Artificial intelligence and the future of art
A post totally not written by a robot.
Artificial intelligence will take over a huge number of human occupations. With recent architectures such as DALL•E 2 and GPT-3 it has become increasingly clear that art will be one of those occupations. This can feel unnerving, as only a decade ago many agreed that art would be one of the last things to be automated.1
I suspect we’re all experiencing a kind of “Goldilocks zone” right now, a calm before the storm of our eventual artistic obsolescence. AI is currently good enough to act as a fantastic tool for making art, but not yet good enough to replace the artist entirely.
When said replacement does eventually occur2, what will happen to human artists?
Well, some will continue on like nothing happened; these are people for whom art is not an income source and who derive most of their fulfillment from making art, not sharing it. Others will become destitute and may abandon art; these are people who make a living by sharing their art.
Either way, the demand for human-generated art will shrink drastically. I predict the job of “professional artist” will become extremely rare, and the industry of human-made art will be worth only a tiny percentage of what it is today.
AI is already rapidly learning to make several of the most popular kinds of art we make — namely music, images, videos, 3D sculpture, and writing — and is close to being capable of making those things better, faster and cheaper than us.
For those who scoff at this because the current state-of-the-art methods are “still not that good,” I invite you to look at how much better they are now compared to just a single decade ago. The trend, to me, appears very clear.3 AI will continue to get better at making art.
A common argument I hear is that “well, even if AI will create some art, it will never create masterpieces like the best human artists, so art is safe.” Even if we assume this is true, it still wouldn’t prevent AI from dominating the art industry!
I propose that the quality of art follows some Gaussian distribution. Some art is “bad”, some is “good”, but most lies in the realm of “eh, it’s a thing that exists”. Importantly, people pay for this “middle-tier” art — in fact most of the art people pay for is middle-tier.4 Thus AI doesn’t need to create masterpieces. It only needs to create middle-of-the-bell-curve art to displace the majority of the industry, because the majority of the industry is (by definition5) middle-of-the-bell-curve!
I think AI has already handily proven that it will be able to generate middle-of-the-bell-curve art. DALL•E 2 is already extremely close to meeting that criterion for clip-art.6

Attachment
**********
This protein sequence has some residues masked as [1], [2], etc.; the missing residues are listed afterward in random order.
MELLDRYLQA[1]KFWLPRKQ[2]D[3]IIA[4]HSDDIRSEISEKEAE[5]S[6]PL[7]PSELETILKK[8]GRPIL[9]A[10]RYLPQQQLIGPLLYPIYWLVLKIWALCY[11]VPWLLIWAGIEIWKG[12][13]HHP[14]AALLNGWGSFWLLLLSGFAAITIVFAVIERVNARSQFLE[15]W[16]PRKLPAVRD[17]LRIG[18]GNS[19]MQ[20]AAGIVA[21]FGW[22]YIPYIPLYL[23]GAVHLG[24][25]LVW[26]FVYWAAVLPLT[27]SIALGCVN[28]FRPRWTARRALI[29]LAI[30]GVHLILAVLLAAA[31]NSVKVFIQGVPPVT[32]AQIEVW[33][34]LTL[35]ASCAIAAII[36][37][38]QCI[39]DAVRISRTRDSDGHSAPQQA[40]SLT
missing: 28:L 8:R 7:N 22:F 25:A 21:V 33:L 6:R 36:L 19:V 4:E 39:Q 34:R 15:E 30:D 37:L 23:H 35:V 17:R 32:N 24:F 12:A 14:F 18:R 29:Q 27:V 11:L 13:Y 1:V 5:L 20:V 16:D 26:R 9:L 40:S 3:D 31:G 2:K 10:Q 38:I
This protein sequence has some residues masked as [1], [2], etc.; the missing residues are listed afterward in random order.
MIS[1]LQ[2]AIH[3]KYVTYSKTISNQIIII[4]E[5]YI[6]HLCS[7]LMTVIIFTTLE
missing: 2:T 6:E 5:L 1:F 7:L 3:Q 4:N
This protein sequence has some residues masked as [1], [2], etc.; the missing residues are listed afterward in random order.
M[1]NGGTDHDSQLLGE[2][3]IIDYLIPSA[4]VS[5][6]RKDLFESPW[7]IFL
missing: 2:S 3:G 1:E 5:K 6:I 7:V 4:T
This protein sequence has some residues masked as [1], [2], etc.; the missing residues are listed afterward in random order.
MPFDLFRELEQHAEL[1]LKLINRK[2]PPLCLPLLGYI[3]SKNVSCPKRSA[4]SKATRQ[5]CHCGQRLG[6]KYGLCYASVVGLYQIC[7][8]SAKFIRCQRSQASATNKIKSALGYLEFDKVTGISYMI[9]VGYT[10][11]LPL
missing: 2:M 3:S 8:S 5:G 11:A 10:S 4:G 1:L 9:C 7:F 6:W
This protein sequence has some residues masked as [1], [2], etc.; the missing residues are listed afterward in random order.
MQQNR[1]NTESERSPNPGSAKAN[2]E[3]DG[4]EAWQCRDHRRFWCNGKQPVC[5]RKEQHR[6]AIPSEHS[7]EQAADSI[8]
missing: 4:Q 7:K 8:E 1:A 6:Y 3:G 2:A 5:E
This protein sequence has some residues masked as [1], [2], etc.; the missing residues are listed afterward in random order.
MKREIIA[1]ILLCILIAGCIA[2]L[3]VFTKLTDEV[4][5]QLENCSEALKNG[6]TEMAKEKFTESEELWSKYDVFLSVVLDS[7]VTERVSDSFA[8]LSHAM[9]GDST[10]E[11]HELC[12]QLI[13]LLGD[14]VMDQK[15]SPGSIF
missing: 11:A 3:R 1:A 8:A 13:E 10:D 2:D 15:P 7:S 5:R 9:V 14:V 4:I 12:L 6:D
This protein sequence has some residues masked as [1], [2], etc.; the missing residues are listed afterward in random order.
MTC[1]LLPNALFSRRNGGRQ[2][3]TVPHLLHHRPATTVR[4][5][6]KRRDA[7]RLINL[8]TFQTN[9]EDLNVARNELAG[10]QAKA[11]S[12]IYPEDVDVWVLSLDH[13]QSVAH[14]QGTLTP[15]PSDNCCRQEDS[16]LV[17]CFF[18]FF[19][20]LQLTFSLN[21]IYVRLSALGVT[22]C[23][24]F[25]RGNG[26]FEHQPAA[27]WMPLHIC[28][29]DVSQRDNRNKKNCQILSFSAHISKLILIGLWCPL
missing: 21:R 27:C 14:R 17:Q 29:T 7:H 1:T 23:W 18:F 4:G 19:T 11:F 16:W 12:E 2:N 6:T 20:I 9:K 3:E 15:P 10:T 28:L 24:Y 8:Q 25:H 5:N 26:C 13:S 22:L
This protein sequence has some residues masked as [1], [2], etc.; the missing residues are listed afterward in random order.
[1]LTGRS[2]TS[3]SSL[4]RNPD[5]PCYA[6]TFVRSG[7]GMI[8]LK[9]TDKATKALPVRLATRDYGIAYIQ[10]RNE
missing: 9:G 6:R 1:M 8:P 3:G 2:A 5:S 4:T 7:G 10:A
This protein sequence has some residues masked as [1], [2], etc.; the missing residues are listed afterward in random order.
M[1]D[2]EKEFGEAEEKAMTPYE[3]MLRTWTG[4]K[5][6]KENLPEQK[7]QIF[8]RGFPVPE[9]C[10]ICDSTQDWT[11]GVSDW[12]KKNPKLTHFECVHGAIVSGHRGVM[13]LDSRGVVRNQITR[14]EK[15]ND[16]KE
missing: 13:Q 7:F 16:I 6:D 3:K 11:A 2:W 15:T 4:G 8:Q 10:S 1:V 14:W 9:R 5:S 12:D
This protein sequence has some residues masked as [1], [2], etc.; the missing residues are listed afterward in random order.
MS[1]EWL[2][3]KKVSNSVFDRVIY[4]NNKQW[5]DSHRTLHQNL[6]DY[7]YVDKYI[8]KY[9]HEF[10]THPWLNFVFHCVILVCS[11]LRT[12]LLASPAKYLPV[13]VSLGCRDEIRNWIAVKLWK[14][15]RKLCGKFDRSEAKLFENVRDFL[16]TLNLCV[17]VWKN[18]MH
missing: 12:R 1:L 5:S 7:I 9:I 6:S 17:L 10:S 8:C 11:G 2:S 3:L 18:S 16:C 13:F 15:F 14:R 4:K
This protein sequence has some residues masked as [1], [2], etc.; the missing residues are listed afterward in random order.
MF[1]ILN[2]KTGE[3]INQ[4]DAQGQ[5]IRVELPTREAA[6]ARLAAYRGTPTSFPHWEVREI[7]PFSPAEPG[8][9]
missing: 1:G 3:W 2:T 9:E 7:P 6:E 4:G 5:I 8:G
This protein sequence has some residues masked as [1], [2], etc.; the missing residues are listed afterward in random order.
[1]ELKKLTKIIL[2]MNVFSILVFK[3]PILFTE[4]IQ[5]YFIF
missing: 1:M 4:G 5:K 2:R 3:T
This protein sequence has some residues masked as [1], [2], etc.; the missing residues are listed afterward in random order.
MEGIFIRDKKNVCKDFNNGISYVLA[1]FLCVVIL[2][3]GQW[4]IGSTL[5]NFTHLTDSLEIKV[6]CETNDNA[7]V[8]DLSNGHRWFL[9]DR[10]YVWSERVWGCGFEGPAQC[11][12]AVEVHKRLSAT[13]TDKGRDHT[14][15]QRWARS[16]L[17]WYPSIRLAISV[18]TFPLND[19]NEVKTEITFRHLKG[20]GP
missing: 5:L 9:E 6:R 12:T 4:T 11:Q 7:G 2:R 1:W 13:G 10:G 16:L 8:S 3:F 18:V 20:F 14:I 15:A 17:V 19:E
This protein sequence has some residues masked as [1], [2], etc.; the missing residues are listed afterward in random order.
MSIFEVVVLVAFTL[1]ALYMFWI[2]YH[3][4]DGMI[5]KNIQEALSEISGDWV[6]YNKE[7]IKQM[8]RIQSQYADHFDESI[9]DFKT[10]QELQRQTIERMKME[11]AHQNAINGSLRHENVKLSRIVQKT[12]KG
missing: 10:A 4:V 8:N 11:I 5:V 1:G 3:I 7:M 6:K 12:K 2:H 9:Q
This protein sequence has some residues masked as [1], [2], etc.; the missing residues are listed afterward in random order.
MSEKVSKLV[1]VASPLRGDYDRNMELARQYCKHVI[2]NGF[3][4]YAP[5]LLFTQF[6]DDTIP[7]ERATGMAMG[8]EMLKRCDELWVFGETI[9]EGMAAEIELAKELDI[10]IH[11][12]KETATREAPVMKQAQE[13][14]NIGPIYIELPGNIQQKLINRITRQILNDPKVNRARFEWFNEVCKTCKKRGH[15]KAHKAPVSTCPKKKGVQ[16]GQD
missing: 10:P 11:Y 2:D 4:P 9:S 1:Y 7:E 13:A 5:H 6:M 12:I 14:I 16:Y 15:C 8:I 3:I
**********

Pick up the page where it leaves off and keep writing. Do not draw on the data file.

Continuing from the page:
For what it’s worth, I also anticipate AI will create masterpieces, it’ll just take a little longer to get to that level. In the end, we stratify art based on how it evokes an emotional response in our minds, right? So human emotional response7 will simply become another term in the AI’s loss function, and eventually it will learn to play on our heartstrings like a fiddle.
We might like to think that we would somehow be immune to this kind of direct optimization against our own feelings, but the fact that we as humans can read and manipulate one another’s emotions so effectively makes me strongly suspect that AI will be able to as well.8 You might even argue that AI is already manipulating human emotions due to its role in social networks and recommendation algorithms!
This whole discussion — of AI and the death of the human-made art industry — is one where people often disagree based on emotion instead of reason. It is admittedly worrying to imagine a world where human art has lost almost all of its value — but just because something is scary doesn’t mean it is unlikely or impossible.
To the reader: do you believe the current trends in AI art will continue until we arrive in a future similar to what I’ve described here? Do you believe I’ve overlooked key ideas that prove me wrong? I would love to hear your thoughts.
Thanks for reading,
Quoting from Sam Altman’s recent blog post:
“A decade ago, the conventional wisdom was that AI would first impact physical labor, and then cognitive labor, and then maybe someday it could do creative work. It now looks like it’s going to go in the opposite order.”
that is, when the large majority of all art ingested by consumers is AI-generated
It’s especially clear in image and video generation — keep in mind that the GAN was only invented 8 years ago at the time I’m writing this. We went from being nearly incapable of generating novel high quality images with AI to StyleGAN 3 and DALL•E 2 in just 8 years.
This is not intended to sound snooty, it’s just how things are. I personally consume middle-tier art myself very frequently.
I recognize that this is only “by definition” if you agree with my assumption of a semi-Gaussian distribution.
I would even argue that a significant portion of DALL•E 2’s outputs (based on the limited examples I’ve seen released by those who have access to the API) are already good enough to use as clip art in articles without most of the audience ever noticing they weren’t human-made.
probably measured with yet another neural network trained to do nuanced emotional state encoding from video and/or audio of the art consumer